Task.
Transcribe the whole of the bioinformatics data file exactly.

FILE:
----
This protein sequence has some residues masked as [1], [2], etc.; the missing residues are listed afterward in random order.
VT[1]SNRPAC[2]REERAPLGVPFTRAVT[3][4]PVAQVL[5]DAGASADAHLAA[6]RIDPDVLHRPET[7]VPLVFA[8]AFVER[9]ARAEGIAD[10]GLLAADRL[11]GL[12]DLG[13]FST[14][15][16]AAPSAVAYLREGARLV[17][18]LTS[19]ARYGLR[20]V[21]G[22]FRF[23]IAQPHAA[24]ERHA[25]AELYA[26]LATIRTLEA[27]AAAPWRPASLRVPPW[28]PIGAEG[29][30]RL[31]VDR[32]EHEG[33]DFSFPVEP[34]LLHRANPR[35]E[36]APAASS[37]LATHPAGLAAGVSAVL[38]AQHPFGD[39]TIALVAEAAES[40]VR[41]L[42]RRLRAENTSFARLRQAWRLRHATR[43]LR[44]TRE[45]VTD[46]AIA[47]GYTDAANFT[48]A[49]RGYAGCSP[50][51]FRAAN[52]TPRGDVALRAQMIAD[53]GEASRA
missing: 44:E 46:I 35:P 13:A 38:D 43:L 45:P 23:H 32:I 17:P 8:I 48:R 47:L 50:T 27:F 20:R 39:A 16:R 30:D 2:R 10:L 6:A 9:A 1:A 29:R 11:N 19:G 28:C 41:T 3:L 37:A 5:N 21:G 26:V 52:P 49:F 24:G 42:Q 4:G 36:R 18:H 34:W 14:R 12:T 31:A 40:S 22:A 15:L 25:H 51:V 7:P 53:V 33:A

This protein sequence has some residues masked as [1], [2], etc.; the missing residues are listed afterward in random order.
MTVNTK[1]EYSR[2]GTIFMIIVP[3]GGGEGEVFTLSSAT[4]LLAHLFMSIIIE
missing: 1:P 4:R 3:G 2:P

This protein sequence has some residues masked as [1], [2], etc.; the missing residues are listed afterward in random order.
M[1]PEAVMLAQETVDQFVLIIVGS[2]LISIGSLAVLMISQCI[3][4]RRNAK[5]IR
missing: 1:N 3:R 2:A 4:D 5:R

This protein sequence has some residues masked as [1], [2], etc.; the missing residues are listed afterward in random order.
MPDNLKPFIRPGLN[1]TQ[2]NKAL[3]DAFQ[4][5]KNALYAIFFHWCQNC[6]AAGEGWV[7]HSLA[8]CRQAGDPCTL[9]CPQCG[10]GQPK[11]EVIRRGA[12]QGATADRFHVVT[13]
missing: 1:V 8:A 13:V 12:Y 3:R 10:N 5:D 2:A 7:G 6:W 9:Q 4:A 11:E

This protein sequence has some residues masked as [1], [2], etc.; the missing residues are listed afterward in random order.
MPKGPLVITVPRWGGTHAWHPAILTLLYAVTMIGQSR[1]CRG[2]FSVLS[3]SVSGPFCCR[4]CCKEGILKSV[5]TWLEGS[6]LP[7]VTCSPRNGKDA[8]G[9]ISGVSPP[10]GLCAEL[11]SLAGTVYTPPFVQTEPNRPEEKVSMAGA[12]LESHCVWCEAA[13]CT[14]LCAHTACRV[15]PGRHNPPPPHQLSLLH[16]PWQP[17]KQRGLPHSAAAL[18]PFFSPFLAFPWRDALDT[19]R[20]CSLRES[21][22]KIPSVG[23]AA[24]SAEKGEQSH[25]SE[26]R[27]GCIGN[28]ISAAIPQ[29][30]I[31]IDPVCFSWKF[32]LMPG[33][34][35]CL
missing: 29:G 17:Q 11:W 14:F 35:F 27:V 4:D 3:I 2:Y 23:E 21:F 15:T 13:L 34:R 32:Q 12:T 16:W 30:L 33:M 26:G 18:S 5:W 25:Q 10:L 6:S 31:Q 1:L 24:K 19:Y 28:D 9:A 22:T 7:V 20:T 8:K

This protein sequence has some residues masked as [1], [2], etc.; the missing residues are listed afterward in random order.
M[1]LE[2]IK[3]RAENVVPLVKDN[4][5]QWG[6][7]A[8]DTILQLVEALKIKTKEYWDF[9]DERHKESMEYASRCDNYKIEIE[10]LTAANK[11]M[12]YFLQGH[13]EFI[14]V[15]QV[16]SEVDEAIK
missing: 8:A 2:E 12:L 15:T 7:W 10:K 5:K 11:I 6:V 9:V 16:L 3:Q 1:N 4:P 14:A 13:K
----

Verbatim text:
This protein sequence has some residues masked as [1], [2], etc.; the missing residues are listed afterward in random order.
VT[1]SNRPAC[2]REERAPLGVPFTRAVT[3][4]PVAQVL[5]DAGASADAHLAA[6]RIDPDVLHRPET[7]VPLVFA[8]AFVER[9]ARAEGIAD[10]GLLAADRL[11]GL[12]DLG[13]FST[14][15][16]AAPSAVAYLREGARLV[17][18]LTS[19]ARYGLR[20]V[21]G[22]FRF[23]IAQPHAA[24]ERHA[25]AELYA[26]LATIRTLEA[27]AAAPWRPASLRVPPW[28]PIGAEG[29][30]RL[31]VDR[32]EHEG[33]DFSFPVEP[34]LLHRANPR[35]E[36]APAASS[37]LATHPAGLAAGVSAVL[38]AQHPFGD[39]TIALVAEAAES[40]VR[41]L[42]RRLRAENTSFARLRQAWRLRHATR[43]LR[44]TRE[45]VTD[46]AIA[47]GYTDAANFT[48]A[49]RGYAGCSP[50][51]FRAAN[52]TPRGDVALRAQMIAD[53]GEASRA
missing: 44:E 46:I 35:P 13:A 38:D 43:L 45:P 23:H 32:I 17:P 8:I 48:R 47:L 50:T 27:F 20:R 39:A 16:R 30:D 2:R 10:L 6:A 9:A 1:A 29:R 11:N 19:G 28:C 41:T 3:L 37:A 5:N 21:G 26:V 52:P 49:F 24:G 42:Q 4:G 36:R 18:H 34:W 14:R 12:T 31:A 40:S 22:A 15:L 25:H 51:V 7:P 53:V 33:A

This protein sequence has some residues masked as [1], [2], etc.; the missing residues are listed afterward in random order.
MTVNTK[1]EYSR[2]GTIFMIIVP[3]GGGEGEVFTLSSAT[4]LLAHLFMSIIIE
missing: 1:P 4:R 3:G 2:P

This protein sequence has some residues masked as [1], [2], etc.; the missing residues are listed afterward in random order.
M[1]PEAVMLAQETVDQFVLIIVGS[2]LISIGSLAVLMISQCI[3][4]RRNAK[5]IR
missing: 1:N 3:R 2:A 4:D 5:R

This protein sequence has some residues masked as [1], [2], etc.; the missing residues are listed afterward in random order.
MPDNLKPFIRPGLN[1]TQ[2]NKAL[3]DAFQ[4][5]KNALYAIFFHWCQNC[6]AAGEGWV[7]HSLA[8]CRQAGDPCTL[9]CPQCG[10]GQPK[11]EVIRRGA[12]QGATADRFHVVT[13]
missing: 1:V 8:A 13:V 12:Y 3:R 10:N 5:D 2:A 7:G 6:W 9:Q 4:A 11:E

This protein sequence has some residues masked as [1], [2], etc.; the missing residues are listed afterward in random order.
MPKGPLVITVPRWGGTHAWHPAILTLLYAVTMIGQSR[1]CRG[2]FSVLS[3]SVSGPFCCR[4]CCKEGILKSV[5]TWLEGS[6]LP[7]VTCSPRNGKDA[8]G[9]ISGVSPP[10]GLCAEL[11]SLAGTVYTPPFVQTEPNRPEEKVSMAGA[12]LESHCVWCEAA[13]CT[14]LCAHTACRV[15]PGRHNPPPPHQLSLLH[16]PWQP[17]KQRGLPHSAAAL[18]PFFSPFLAFPWRDALDT[19]R[20]CSLRES[21][22]KIPSVG[23]AA[24]SAEKGEQSH[25]SE[26]R[27]GCIGN[28]ISAAIPQ[29][30]I[31]IDPVCFSWKF[32]LMPG[33][34][35]CL
missing: 29:G 17:Q 11:W 14:F 35:F 27:V 4:D 3:I 2:Y 23:E 21:F 15:T 13:L 34:R 32:Q 12:T 16:W 30:L 33:M 26:G 18:S 5:W 25:Q 10:L 6:S 31:Q 1:L 24:K 19:Y 28:D 9:A 22:T 7:V 20:T 8:K

This protein sequence has some residues masked as [1], [2], etc.; the missing residues are listed afterward in random order.
M[1]LE[2]IK[3]RAENVVPLVKDN[4][5]QWG[6][7]A[8]DTILQLVEALKIKTKEYWDF[9]DERHKESMEYASRCDNYKIEIE[10]LTAANK[11]M[12]YFLQGH[13]EFI[14]V[15]QV[16]SEVDEAIK
missing: 8:A 2:E 12:L 15:T 7:W 10:K 5:K 11:I 6:V 9:V 16:L 3:Q 1:N 4:P 14:A 13:K